I had always wanted to cook, but my first kitchen, no more than a 6-foot-by-6-foot linoleum-tiled square in my tiny walk-up apartment, stopped me from cooking anything more than couscous salad and the occasional batch of pumpkin muffins. I had always longed for a green thumb, but my first garden was a strip of shady, rocky soil, so I halfheartedly planted a few pansies and basil plants and waited patiently for another house that would have a garden with direct sun. I had always wanted to write, but I didn’t have a room of my own.
For a long time…
I’ve heard that a lot of writers have a similar origin story: They’re reading a novel and suddenly stop. “Holy crap,” they say, “I can do better than this!” Then they close the book and sit there, or they fall down and lie there, dazed.
“I can do better than this,” they whisper. “I really can.”
This is my story. It happened with a book my mother gave me called The Strumpet Sea. I don’t remember the book, but I think it was about a strumpet and a sea.
By the way, what’s your book? Which one made you cry…
We hear it incessantly: We’re living in unprecedented times. Something we hear just as often but talk about a lot less is this: We’re all under constant pressure to use this unprecedented time. Everyone, it seems, has been taking up hobbies, baking banana bread, nurturing houseplants and sourdough starters, developing and fine-tuning complex skin care routines. Time is a gift, and who are we to waste it?
By all accounts, this past year should’ve been a boom time for creatives. While we were once expected to pick out outfits and commute and dine in restaurants and attend friends’ gigs and…
I asked “When you told your friends you don’t love me anymore, how did they feel?” and you said “Not surprised.”
Three days later you posted a photo and your friends were like “You’ve never looked happier!!!” and they were right.
My friends don’t ask me where you are anymore because they know I don’t know.
I guess we were ships crashing in the night.
So now my memory of you is like money in a glass case in the sea: beautiful, untouchable, distorted, seductive, sinking. …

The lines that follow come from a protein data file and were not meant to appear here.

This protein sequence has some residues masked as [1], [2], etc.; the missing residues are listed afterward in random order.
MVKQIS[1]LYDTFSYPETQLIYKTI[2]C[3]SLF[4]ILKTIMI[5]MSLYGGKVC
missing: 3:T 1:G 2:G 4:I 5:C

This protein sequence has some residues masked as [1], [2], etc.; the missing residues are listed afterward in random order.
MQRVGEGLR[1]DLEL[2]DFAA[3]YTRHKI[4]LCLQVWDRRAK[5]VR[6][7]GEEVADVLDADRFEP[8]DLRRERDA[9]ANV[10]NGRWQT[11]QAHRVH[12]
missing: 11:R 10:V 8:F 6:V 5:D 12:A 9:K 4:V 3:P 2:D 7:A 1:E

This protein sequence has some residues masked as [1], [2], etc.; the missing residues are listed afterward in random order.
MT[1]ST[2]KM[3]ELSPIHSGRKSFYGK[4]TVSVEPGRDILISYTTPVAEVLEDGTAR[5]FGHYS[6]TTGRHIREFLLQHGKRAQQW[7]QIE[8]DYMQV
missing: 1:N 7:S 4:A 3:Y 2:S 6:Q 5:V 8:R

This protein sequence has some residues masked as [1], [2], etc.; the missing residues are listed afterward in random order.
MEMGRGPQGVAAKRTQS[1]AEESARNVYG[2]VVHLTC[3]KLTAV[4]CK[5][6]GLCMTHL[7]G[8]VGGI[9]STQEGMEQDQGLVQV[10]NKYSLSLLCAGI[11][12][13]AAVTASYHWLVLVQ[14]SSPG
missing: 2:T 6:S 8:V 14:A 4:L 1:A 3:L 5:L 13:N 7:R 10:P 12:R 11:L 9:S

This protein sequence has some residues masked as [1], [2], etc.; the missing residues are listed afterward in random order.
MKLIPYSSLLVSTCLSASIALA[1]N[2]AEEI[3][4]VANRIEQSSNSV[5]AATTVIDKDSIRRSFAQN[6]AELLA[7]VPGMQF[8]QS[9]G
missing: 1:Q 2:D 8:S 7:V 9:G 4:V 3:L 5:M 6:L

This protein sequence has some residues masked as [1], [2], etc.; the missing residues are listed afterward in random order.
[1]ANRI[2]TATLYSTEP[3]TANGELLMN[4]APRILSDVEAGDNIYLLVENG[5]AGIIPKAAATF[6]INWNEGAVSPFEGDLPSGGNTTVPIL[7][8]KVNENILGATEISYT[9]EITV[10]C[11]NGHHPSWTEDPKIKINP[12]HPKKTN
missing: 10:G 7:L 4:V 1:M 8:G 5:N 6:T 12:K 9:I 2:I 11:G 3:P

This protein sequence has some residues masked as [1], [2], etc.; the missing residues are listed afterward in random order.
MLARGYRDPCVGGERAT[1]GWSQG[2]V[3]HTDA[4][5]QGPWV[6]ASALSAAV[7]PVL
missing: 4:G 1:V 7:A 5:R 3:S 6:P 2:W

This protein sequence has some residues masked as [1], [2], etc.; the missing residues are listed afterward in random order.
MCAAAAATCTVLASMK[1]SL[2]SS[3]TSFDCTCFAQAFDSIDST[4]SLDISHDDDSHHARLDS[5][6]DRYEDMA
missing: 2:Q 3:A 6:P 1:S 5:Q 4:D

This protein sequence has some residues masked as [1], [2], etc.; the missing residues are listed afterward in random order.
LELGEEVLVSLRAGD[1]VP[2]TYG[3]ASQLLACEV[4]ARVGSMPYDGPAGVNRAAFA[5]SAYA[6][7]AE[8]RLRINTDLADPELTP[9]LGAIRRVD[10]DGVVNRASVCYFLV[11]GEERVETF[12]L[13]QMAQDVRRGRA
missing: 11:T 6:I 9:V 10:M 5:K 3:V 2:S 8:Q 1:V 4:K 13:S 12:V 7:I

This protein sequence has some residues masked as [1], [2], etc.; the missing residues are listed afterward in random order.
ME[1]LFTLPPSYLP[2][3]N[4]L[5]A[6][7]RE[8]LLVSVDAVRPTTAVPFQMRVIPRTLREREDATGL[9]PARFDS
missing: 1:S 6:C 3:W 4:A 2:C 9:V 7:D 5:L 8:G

I’ve recently had a revelation that should have been obvious but for some reason wasn’t; the older you get, the less charming it is to tell stories about yourself.
As someone who spent at least the first half of her career mining her life for interesting/funny/embarrassing/emblematic-of-larger-cultural-phenomena anecdotes that I could write up for magazines or whip out at dinner parties, this sparked a bit of a crisis. Who am I if can’t take my daily micro-dramas and recast them as zany antics for fun and profit? What happened to the girl who could turn a bad date into a 1,500-word…
I was already a bit of a mess a year ago, just as the world changed forever. I bit my nails, pulled out strands of hair. I stared at the ceiling some nights, convinced I could hear a faint, constant ringing. “Aren’t you nervous for your book to come out?!” people asked. “Not really,” I answered. I don’t know why it felt right to lie. Not right — essential, as though only by performing cool-girl calm could I show my panic who was boss, shove it back into its hole.
I’ve had a lot of lives as a writer. I started out as a poet. At 26, I was in grad school for fiction. By 29, I freelanced personal essays and worked as an editor at an alt-weekly, writing art criticism. At 31, I wrote my first book, a memoir. By 33, I was writing widely on gender and culture. At 34, I wrote my second book, a reported memoir. By 37, I’d tried my hand at my first episode of television. And now, at 40, I’m working on my first feature film script.
Some people might accuse me of…
There are a handful of dates in history that mark watershed moments for the English language. The year 1066: the beginning of the Norman Conquest of Britain, which would introduce a wealth of French borrowings into what was then a purely Germanic tongue. The year 1590: Shakespeare’s first foray into playwriting. And 1959: the year that E.B. White published his revised version of William Strunk Jr.’s The Elements of Style, a work that, in the decades to come, would inform popular opinions about how to competently express oneself in writing. In particular, it triggered the phenomenon of “which-hunting,” the systematic…
My son, completely at wits’ end with Zoom education, left for boarding school last month, so my husband and I became, a few years ahead of schedule, empty nesters. I had not yet given this phase of my life much thought; my son is in 10th grade, so I had assumed I had three more years of hands-on parenting. …
SETTING: A dark, bare stage. Beaten wood floors, well-trod. Two chairs are set out at oblique angles to one another.
YOUR CHARACTER: Can we talk?
YOU: Sure. What’s up?
YOUR CHARACTER: I feel like we’re growing apart. Like we don’t know each other anymore.
YOU: Oh. (scratches chin) Okay.
YOUR CHARACTER: Don’t get defensive.
YOU: No, I’m not —
YOUR CHARACTER: Don’t make excuses either.
YOU: I —
YOUR CHARACTER: Just hear me out.
YOU: Okay, okay! You got it. What’s this about? What can I do?
YOUR CHARACTER: Thank you. This means a lot to me. Because this is…
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